Saturday, August 24, 2013

The Information Universe Predicts Three New Particles

Efforts to develop the Information Universe model with a full description of particle physics have produced a prediction of there New Particles. In addition these particles fit the qualifications of dark matter. The process begins with the particles of the Standard Model of Particle Physic.
The standard model consists of 17 established particles and their antiparticles. In developing the Information Universe model for Particle Physics it was necessary to start known particles and find patterns that would aid the process. The first of these patterns is that there are six distinct mass groupings including neutrinos and massless particles like photons and gluons. Putting neutrinos and massless particles aside as special cases be dealt with separately leaves four mass groupings consisting of a total of 12 particles and their anti-particles. A close examination of the first and third groups suggest missing particles do to significant jumps in mass between particles. These gaps include the number of wave lengths of these particles bouncing back and forth within the Higgs field needed to satisfy quantum mechanics. It needs to be noted that the jump form 3 to 5 wave lengths between the Higgs and Top Quark do not suggest a additional particle since no significant mass gap exists.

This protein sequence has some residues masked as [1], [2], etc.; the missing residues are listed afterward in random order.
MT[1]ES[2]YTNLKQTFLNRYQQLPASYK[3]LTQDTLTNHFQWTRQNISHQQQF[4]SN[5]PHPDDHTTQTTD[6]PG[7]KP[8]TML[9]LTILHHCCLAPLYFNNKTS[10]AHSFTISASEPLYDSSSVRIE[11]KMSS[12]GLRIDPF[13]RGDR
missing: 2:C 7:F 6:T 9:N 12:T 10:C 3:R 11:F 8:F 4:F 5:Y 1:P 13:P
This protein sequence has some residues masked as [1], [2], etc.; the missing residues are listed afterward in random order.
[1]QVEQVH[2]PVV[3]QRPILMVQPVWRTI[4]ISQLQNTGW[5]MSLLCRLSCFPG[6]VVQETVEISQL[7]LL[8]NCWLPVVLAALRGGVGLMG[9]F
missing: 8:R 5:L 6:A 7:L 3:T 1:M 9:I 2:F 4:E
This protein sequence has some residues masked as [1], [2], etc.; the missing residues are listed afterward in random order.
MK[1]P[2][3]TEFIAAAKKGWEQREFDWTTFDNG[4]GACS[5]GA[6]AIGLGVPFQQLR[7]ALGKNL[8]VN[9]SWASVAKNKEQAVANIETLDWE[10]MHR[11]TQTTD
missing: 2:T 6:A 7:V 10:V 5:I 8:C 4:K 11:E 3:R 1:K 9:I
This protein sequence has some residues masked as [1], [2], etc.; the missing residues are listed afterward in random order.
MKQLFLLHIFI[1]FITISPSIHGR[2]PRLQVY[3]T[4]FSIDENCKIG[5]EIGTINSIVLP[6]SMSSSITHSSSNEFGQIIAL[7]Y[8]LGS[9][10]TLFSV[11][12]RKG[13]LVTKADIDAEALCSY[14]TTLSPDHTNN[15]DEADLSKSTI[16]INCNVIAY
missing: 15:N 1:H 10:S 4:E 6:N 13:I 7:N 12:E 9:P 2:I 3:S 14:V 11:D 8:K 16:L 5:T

The three new predicted particles are named for the  first, second and eleventh letters of the Hebrew alphabet. They are Alef (א), Bet (ב), and Kaf (כ) respectively and they were chosen for ease of writing and to avoid of confusion with Greek letters when hand written. Collectively they from a third group of Fermions dubbed Mosons.
The third pattern is in fundamental particle interactions. The pattern of interactions between these particle hints at a missing piece to the puzzle. The missing piece shows particles that interact with the nuclear forces. (W, Z, q)  This exactly where the Mosons fit into the picture. Mosons do not interact with photons and are thus could not be visible in light thus they are uncharged particles, whose  anti-particle simply has an opposite spin. They would however interact by way of gravity and as well as the strong and weak nuclear forces. This makes these Mosons  a good candidate for dark matter since they would form composite particles that would only be detectable by hitting atomic nuclei.
Recently events that are considered  possible dark mater hits in  underground detectors are consistent with these results. One hit suggested a dark mater particle of 8.6 GeV and the other one of 50 GeV. The would correspond to particles of  9.25   and 53.7 Atomic mass units. This makes the smaller one a little larger mass as a Beryllium-9 atom and larger one is a little lighter than Chromium-53. Since alefons would easily form atomic nuclei size particles because they lack an electric charge to keep them apart. This provides a testable prediction for the overall model.
This development is a major step forward in the Information Universe model as it provides a starting point for developing a specific digital model of particle physics.
------ Charles Creager Jr.

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